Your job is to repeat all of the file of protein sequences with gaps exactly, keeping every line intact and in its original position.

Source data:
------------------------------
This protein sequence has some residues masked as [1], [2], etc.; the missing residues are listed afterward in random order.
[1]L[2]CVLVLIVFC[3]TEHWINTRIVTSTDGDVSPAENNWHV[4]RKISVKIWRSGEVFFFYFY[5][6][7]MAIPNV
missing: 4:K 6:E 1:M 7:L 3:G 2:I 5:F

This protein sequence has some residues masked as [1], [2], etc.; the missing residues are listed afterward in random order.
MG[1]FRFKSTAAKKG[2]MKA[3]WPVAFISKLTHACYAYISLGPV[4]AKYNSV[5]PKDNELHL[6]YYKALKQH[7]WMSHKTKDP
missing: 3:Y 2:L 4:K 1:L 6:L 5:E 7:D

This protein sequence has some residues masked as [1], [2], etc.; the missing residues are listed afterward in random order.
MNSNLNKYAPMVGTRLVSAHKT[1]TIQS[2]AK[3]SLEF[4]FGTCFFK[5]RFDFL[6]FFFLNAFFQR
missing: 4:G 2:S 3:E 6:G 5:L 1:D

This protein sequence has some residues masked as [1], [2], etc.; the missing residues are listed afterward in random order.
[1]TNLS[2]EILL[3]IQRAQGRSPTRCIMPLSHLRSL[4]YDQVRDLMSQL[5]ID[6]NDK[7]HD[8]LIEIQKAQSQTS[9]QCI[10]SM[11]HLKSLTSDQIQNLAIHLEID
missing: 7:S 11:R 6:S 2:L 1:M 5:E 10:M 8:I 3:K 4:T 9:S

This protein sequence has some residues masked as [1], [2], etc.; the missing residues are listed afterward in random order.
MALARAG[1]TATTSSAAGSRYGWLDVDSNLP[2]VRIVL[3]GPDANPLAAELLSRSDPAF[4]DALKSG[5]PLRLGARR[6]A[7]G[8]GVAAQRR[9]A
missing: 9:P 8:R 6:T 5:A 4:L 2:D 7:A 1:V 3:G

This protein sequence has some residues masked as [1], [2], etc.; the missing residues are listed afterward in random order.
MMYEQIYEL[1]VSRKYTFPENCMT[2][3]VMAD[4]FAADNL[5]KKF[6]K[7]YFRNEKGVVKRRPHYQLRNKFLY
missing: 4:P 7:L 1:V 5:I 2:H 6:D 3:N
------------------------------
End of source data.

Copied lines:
This protein sequence has some residues masked as [1], [2], etc.; the missing residues are listed afterward in random order.
[1]L[2]CVLVLIVFC[3]TEHWINTRIVTSTDGDVSPAENNWHV[4]RKISVKIWRSGEVFFFYFY[5][6][7]MAIPNV
missing: 4:K 6:E 1:M 7:L 3:G 2:I 5:F

This protein sequence has some residues masked as [1], [2], etc.; the missing residues are listed afterward in random order.
MG[1]FRFKSTAAKKG[2]MKA[3]WPVAFISKLTHACYAYISLGPV[4]AKYNSV[5]PKDNELHL[6]YYKALKQH[7]WMSHKTKDP
missing: 3:Y 2:L 4:K 1:L 6:L 5:E 7:D

This protein sequence has some residues masked as [1], [2], etc.; the missing residues are listed afterward in random order.
MNSNLNKYAPMVGTRLVSAHKT[1]TIQS[2]AK[3]SLEF[4]FGTCFFK[5]RFDFL[6]FFFLNAFFQR
missing: 4:G 2:S 3:E 6:G 5:L 1:D

This protein sequence has some residues masked as [1], [2], etc.; the missing residues are listed afterward in random order.
[1]TNLS[2]EILL[3]IQRAQGRSPTRCIMPLSHLRSL[4]YDQVRDLMSQL[5]ID[6]NDK[7]HD[8]LIEIQKAQSQTS[9]QCI[10]SM[11]HLKSLTSDQIQNLAIHLEID
missing: 7:S 11:R 6:S 2:L 1:M 5:E 10:M 8:I 3:K 4:T 9:S

This protein sequence has some residues masked as [1], [2], etc.; the missing residues are listed afterward in random order.
MALARAG[1]TATTSSAAGSRYGWLDVDSNLP[2]VRIVL[3]GPDANPLAAELLSRSDPAF[4]DALKSG[5]PLRLGARR[6]A[7]G[8]GVAAQRR[9]A
missing: 9:P 8:R 6:T 5:A 4:L 2:D 7:A 1:V 3:G

This protein sequence has some residues masked as [1], [2], etc.; the missing residues are listed afterward in random order.
MMYEQIYEL[1]VSRKYTFPENCMT[2][3]VMAD[4]FAADNL[5]KKF[6]K[7]YFRNEKGVVKRRPHYQLRNKFLY
missing: 4:P 7:L 1:V 5:I 2:H 6:D 3:N